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View Full Version : New i7 Rig - DDR3 1600 Posting as 1066 Mhz - Help?


Drew Carey
07-10-09, 05:55 AM
Hi guys,
You can find my new PC thread in the General Hardware Section, I just bought and built the following rig:

CPU: Intel Core i7 920 2.66Ghz 8MB Cache BOX
M/B: Gigabyte GA-EX58-UD4P
Video: Leadtek GTX260 216 Extreme+ GeForce 896MB
RAM: OCZ PLATINUM DDR3 6GB 1600MHZ - OCZ3P1600LV6GK
HDD: Samsung 1TB 32MB 7200RPM SATA II HD103UJ Spinpoint F1
PSU: PC Power ULTRA-QUIET PSU SILENCER® 750Watt QUAD
Case: Thermaltake V9 VJ40001W2Z Window
Optical drive: LG DVD-RW X18 - IDE 133
Monitor: Apple 20' LCD "Cinema Display"

Everything seems to work great, except my RAM posts as 1066Mhz/1.5V only (instead of 1600Mhz/1.65V). Am I missing something? Is the X58 somehow limited in a way I wasn't aware of?
I double checked with CPU-Z which reports the same thing.
I double-checked the modules, and they are definitely PC-12800, 1.65V parts.

I'm running with BIOS F7.
I can change the FSB:DRAM ratio manually in my BIOS, but I don't feel like this is standard procedure.

Would greatly appreciate some help...

betterdan
07-10-09, 07:31 AM
Sometimes you have to set the ram manually to it's correct speed and voltage in the bios.

Drew Carey
07-10-09, 07:43 AM
Really? It just happens?

Sorry if I'm being dumb, I don't have too much experience with this stuff...

Thunderbolt56
07-10-09, 08:39 AM
You can either set it in the BIOS manually, or you can leave it at 1066 and overclock your CPU a bit. When you overclock the i7, the RAM frequency steps with it. So, if you get your overclock to 3.8ghz, your RAM will be running at 1523 mhz.

To do it, you may be able to use this link as a reference to get you started (not the same mobo, but if you find the same settings in your BIOS it should work the same):

http://www.hardocp.com/news.html?news=MzYwMTAsLCxoZW50aHVzaWFzdCwsLDE=

My only other recommendation (actually if you're going to go above 3.0ghz, it's mandatory) is to get a good aftermarket HSF.


TB

newparad1gm
07-10-09, 09:46 AM
Yup, I have those same OCZ Plats, and even though they are rated for 1600 at CL7, they don't have an XMP (xtreme memory profile), so mobos won't default to their performance settings, and you will have to set the timings and speeds manually in the BIOS.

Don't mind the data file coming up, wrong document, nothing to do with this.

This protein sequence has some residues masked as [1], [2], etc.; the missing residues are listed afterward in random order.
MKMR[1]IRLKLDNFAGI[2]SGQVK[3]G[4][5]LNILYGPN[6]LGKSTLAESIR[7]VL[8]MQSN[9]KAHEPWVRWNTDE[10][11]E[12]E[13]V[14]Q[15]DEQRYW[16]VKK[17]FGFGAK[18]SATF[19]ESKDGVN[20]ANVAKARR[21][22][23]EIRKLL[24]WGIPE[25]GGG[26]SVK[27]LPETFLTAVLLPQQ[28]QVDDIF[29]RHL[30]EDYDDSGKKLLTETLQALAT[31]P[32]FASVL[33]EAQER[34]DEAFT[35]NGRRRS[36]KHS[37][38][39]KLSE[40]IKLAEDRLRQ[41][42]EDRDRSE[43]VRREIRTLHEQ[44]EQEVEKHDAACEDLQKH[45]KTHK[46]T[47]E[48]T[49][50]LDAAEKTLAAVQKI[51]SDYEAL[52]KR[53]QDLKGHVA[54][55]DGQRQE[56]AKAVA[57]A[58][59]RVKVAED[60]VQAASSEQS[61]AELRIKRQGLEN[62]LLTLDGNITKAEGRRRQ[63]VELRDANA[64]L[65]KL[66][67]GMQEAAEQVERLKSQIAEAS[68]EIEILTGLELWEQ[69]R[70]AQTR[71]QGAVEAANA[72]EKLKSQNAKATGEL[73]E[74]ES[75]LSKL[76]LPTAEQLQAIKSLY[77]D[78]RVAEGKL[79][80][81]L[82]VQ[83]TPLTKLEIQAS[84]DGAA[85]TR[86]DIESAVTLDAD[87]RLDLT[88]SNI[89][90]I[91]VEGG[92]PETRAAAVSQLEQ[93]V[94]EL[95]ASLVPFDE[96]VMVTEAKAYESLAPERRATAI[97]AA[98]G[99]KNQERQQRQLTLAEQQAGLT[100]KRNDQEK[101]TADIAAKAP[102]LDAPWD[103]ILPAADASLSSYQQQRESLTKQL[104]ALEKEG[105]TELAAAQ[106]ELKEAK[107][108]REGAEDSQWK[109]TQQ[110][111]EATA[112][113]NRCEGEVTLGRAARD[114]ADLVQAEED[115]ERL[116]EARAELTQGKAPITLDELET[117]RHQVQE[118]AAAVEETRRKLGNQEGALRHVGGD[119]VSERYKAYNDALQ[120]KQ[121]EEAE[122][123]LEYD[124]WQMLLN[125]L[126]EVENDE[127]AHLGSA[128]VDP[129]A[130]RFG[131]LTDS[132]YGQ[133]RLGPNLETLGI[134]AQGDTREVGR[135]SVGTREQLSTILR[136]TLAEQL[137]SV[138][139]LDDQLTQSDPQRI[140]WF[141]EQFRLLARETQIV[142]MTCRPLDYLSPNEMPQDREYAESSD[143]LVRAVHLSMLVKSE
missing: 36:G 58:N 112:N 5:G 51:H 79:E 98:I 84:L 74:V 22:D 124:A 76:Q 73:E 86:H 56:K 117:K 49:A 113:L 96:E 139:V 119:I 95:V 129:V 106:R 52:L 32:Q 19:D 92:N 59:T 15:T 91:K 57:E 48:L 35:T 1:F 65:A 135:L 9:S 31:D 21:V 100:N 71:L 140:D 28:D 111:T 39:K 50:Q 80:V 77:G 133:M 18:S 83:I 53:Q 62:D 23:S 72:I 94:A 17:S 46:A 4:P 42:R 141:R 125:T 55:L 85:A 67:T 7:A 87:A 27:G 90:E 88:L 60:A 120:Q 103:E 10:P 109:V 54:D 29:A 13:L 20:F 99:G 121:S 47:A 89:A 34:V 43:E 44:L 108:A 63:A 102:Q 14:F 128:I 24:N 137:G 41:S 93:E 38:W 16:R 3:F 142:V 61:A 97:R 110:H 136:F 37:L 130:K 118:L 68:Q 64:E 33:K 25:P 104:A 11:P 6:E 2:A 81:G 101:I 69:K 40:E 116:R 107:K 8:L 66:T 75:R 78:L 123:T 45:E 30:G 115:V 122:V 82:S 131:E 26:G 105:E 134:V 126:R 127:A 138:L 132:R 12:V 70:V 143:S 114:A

Drew Carey
07-10-09, 12:22 PM
Yup, I have those same OCZ Plats, and even though they are rated for 1600 at CL7, they don't have an XMP (xtreme memory profile), so mobos won't default to their performance settings, and you will have to set the timings and speeds manually in the BIOS.

Thanks man.
Can you please tell me what settings you've chosen for a stable run?
Did you just up the FSB-DRAM ratio and DRAM voltage?
What's your QPI/VTT voltage? What timings do you have?

I'm assuming you haven't overclocked...

Thanks!

Mr Bigman
07-10-09, 03:05 PM
Its the dafault of the I7 so yea set your stuff to 200 and lower the mplr and start from their lower qpi to lowest and unclock to 3200 and you will see the 1600 speeds but make sure you give the qpi some juice like 1.3v and pll to 1.25 and play with vcore but its tricky for each board.

newparad1gm
07-10-09, 04:35 PM
Thanks man.
Can you please tell me what settings you've chosen for a stable run?
Did you just up the FSB-DRAM ratio and DRAM voltage?
What's your QPI/VTT voltage? What timings do you have?

I'm assuming you haven't overclocked...

Thanks!

With the i7, there is no longer an FSB, so that is no longer a ratio to worry about.

I'm running the i7 EE, and I didn't have to do any overclocking of the processor to get my RAM running at 1600Mhz at 7-7-7-24 timings at around 1.62 V. This is due to my unlocked multiplier and the fact that I don't need to boost the uncore to get RAM running at 1600 (your uncore is twice your RAM speed)